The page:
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Exposure trips, new methods the way to go

other Updated: Aug 25, 2012 15:45 IST
Indraneel Das
Indraneel Das
Hindustan Times
Highlight Story

Vikas-Krishan-reacts-after-defeating-the-United-States-Errol-Spence-during-a-men-s-welterweight-69-kg-preliminary-boxing-match-at-the-2012-Summer-Olympics-in-London-AP-Ng-Han-Guan

There is a new, young brigade shaping up in boxing for the 2016 Rio Games. And, given the middle-class backgrounds India’s young guns — Shiva Thapa, Devendro Singh, Vikas Krishan and Sumit Sangwan — come from, it’s a story that should inspire a generation to take up the sport.

The performance of India’s 20-year-olds at the London Games leaves one with a sense of satisfaction that come 2016, our pugilists will be aiming for a bigger catch, provided injuries don't spoil their charge.

Start right away
“We should start immediately as time has already been wasted,” warns Akhil Kumar, the 2006 Commonwealth Games gold-medallist. Though he feels India were unlucky not to have won a medal in the men's section, he says disappointments should be an inspiration to move forward.

Even 1998 Asian Games gold-medallist, Dingko Singh — who inspired MC Mary Kom to take up the sport — feels India should start right away. “We need to find out where we went wrong and start planning immediately.”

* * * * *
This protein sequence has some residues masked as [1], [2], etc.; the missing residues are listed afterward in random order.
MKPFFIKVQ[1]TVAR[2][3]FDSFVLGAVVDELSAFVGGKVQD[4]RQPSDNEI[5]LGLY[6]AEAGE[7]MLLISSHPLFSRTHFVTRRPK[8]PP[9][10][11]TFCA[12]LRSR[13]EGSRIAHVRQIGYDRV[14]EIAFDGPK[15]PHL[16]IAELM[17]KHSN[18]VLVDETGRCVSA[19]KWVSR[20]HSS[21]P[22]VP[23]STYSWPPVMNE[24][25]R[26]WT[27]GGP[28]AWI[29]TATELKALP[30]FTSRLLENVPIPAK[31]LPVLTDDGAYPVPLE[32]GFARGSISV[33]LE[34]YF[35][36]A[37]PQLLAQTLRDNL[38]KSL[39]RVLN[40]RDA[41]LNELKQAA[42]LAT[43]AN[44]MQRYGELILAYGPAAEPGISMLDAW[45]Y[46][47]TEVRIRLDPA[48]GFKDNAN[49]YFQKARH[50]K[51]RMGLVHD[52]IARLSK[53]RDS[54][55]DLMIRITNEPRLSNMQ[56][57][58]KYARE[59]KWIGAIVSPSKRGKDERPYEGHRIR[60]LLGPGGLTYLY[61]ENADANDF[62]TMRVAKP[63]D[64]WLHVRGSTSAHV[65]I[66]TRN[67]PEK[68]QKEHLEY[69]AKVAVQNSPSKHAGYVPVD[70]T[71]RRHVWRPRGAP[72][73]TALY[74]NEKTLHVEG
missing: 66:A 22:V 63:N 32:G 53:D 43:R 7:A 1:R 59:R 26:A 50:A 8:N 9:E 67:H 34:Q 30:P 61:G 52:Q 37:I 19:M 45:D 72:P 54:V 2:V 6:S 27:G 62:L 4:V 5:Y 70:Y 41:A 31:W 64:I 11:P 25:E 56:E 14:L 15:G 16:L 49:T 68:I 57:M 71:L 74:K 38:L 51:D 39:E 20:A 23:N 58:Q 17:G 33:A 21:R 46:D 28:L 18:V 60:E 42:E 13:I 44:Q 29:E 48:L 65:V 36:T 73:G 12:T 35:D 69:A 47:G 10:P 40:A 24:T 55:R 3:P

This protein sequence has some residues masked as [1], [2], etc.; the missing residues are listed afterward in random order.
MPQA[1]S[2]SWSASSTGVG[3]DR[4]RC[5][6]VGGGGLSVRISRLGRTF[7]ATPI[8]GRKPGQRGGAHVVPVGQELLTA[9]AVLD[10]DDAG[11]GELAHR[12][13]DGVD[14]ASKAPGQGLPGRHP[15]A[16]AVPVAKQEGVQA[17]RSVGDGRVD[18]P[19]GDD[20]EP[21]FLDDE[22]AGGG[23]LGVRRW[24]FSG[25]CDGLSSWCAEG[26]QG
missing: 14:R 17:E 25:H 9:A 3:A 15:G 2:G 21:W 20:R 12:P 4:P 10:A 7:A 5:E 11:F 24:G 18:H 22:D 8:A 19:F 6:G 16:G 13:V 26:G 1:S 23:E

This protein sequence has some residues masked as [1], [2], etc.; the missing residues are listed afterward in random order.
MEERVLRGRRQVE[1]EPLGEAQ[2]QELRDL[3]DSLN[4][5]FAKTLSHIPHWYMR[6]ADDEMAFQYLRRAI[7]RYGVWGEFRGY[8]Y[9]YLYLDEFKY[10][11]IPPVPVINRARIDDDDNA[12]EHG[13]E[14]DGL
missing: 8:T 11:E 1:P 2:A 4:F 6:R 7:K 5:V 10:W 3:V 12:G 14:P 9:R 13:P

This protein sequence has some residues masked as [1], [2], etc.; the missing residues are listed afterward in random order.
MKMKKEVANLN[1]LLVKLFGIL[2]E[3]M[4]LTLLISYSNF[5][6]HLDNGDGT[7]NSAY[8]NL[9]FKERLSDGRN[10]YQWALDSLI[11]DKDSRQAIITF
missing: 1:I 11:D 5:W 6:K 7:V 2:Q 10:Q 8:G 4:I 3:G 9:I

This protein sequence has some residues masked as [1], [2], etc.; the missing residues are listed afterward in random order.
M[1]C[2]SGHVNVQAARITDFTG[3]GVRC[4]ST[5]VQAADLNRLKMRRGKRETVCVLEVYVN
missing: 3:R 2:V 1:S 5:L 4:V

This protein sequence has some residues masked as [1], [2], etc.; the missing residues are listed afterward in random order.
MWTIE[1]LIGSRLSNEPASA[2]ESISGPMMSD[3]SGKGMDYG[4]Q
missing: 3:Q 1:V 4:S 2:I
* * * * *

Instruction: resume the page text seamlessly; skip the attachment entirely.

Change the system
Both the Olympians feel that the Indian boxing federation should bring in changes in the coaching system also. “We need to have new coaches and there should be one coach for every four boxers,” feels Akhil. “The game is changing fast. The scoring system is different. Every weight category needs a different training regimen. Every weight category needs different recovery plans.”

Dingko feels that apart from coaches, good physios and recovery experts are crucial. “One can’t expect a coach or a trainer to double up as a masseur,” he says.

He feels the boxers must go on frequent exposure trips. “They have learnt their trade, all they need is confidence and good analytical feedback from the support staff. So, they must compete at the highest level more often.” Akhil concurs and adds it’s time for India to aim for the next level. “We have been dominating the Commonwealth and doing well in Asia, but we must take our game to the next level. Maybe, we should increase the pool of national boxers to 50 or 60. We should also have a talent-hunt programme every three-four months.”

Vijender’s take
The Beijing Games bronze medallist feels that there is no problem in terms of training.

“What we should see where we can introduce changes and where we should follow the same regimen. The scoring system, we could have won at least one medal,” he said.